I did not like how Cormac was simultaneously working on 2 cases in the book. I found the parts that were about Jake and Maude Blake interesting, and the parts about his other investigation seemed disjointed and confusing. Sometimes I started a chapter thinking we were talking about one case and in fact realised a couple of pages later that it wasn’t that case!
In terms of the characters I found it difficult to connect to any of them. Cormac seemed… dull. His character was supposed to be a really smart, really on-the-ball detective but in this particular case he seemed completely at a loss most of the time and couldn’t put the pieces together until the book was nearly over. I was actually starting to anticipate that he and Emma would break-up their relationship because they seemed to never see each other and never have time to do anything together. But that didn’t happen, and I think perhaps had the author given a little more attention to his personal life it would’ve made it easier to connect with him. Aisling was possibly the most annoying character, she couldn’t make her mind up about anything and every chapter that revolved around her was difficult and painful to read. The things that she had to say in light of Jake’s death seemed to suggest how much she cared for him and loved him, but for some reason the feeling just didn’t come across. Maude was probably my favourite character, but even then I wanted the author to delve deeper into her character’s layers, and that just didn’t happen.
I’m sad to say that I probably won’t be purchasing the next book in the series when it comes out.
The story has an intricate plot and many characters, so many, in fact, that I had to flip back pages to keep them straight. This confusion on my part took me out of the story somewhat. I also found the second half of the novel dragged a little, but it did deliver an exciting climax. Overall, this is a good police/procedural/mystery that is best read in a few sittings rather than in interrupted readings.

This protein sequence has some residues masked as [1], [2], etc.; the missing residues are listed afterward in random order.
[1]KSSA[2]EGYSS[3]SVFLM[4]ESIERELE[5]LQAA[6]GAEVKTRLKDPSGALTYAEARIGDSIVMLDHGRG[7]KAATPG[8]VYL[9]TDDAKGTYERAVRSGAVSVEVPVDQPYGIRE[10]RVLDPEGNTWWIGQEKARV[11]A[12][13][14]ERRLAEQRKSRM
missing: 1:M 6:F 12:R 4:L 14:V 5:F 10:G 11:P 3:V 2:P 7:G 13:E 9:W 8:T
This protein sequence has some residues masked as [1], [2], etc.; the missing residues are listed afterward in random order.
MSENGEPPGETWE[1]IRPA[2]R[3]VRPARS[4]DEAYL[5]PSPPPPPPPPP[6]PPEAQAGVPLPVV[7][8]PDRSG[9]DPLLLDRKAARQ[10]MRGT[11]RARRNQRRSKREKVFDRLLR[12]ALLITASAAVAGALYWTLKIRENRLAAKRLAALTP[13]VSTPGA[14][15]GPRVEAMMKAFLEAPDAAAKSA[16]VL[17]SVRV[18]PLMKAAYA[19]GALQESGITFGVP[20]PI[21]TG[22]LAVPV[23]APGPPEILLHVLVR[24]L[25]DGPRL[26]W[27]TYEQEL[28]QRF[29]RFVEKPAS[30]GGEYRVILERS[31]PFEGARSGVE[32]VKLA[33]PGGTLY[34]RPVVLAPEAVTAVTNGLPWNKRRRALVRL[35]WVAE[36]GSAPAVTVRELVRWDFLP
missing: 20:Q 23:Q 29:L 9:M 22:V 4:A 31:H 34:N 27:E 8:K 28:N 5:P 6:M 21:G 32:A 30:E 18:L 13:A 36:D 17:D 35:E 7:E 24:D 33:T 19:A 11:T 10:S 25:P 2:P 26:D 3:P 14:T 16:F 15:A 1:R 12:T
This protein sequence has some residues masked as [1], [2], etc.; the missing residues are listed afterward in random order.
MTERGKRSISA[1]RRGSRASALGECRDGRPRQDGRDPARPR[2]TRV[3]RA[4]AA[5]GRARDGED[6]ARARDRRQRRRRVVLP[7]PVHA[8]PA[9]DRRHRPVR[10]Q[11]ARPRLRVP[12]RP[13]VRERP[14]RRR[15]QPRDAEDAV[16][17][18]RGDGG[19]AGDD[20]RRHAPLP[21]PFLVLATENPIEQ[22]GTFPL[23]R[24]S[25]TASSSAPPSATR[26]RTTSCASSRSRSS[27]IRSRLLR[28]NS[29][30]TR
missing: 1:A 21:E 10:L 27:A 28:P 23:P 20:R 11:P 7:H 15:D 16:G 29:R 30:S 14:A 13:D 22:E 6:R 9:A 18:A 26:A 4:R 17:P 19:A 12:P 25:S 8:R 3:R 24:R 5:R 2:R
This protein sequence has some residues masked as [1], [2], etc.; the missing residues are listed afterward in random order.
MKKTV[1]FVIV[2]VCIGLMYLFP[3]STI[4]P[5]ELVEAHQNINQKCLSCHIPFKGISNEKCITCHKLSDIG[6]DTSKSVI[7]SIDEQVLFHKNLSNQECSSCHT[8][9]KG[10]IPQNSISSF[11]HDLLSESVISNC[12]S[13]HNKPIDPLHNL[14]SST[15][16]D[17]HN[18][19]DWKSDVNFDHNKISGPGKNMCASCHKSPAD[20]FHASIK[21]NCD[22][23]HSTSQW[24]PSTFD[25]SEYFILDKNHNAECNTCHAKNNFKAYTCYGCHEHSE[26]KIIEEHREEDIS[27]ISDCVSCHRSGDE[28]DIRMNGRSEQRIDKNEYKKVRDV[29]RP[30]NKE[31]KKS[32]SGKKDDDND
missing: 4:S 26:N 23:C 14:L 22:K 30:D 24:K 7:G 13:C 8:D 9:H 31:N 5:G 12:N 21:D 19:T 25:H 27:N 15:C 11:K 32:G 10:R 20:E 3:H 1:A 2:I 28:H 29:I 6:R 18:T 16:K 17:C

The bad news is that it isn’t going to be released until March, 2019. Sigh...
It’s a very engrossing book for an experienced author, let alone a debut novel. The hero of the novel, Cormac Reilly, is a fairly senior detective in the anti-terrorist unit in the big city of Dublin, who realises that the elite unit is about to be considerably downsized, and applies for a transfer to the small town of Galway, partly to accompany his partner, who has been awarded a 3 million Euro grant to lead a research project.
He’s assigned to lead the cold case investigation unit. He’s worried that even after a month in the new job, his colleagues treat him as a pariah. Even an old friend’s behaviour worries him. And then his superior assigns a 20 year old death for him to investigate. One he investigated in his first week as a policeman, and recommended that it ought to be investigated further, but was told that to bury it.
The author introduces Google Timeline as an anachronism in order to advance the plot (the novel was set in 2013, and Timeline was introduced in 2015) because, as the author notes in the afterword, she needed some way for one of the characters to track the movements of her partner before he’d been murdered (and declared, wrongly, by the police to have committed suicide). And being able to find his iPhone on a walking track in a National Park.
I’m not certain whether that would have worked. I have been trying Timeline for the past few days (albeit on an iPod ), and today it had me walking to the middle of Lake Monger in Perth despite actually being on a train 500 metres to the East.
It’s a very good read.
The Ruin is a compelling mystery set in Ireland which intertwines two separate crimes committed across a 20 year span. Detective Reilly's instincts tell him there is more to these two cases than the apparent suicide. Cormac's character has some history which followed him from Dublin to the small town of Galway. Galway has a history as well and there are rumors of corruption within the force making Cormac's job more difficult. This novel was and engaging read which I enjoyed over a leisurely few days. I was very excited to see that this is the first book in the Cormac Reilly series and am looking forward to reading the future novels in this series.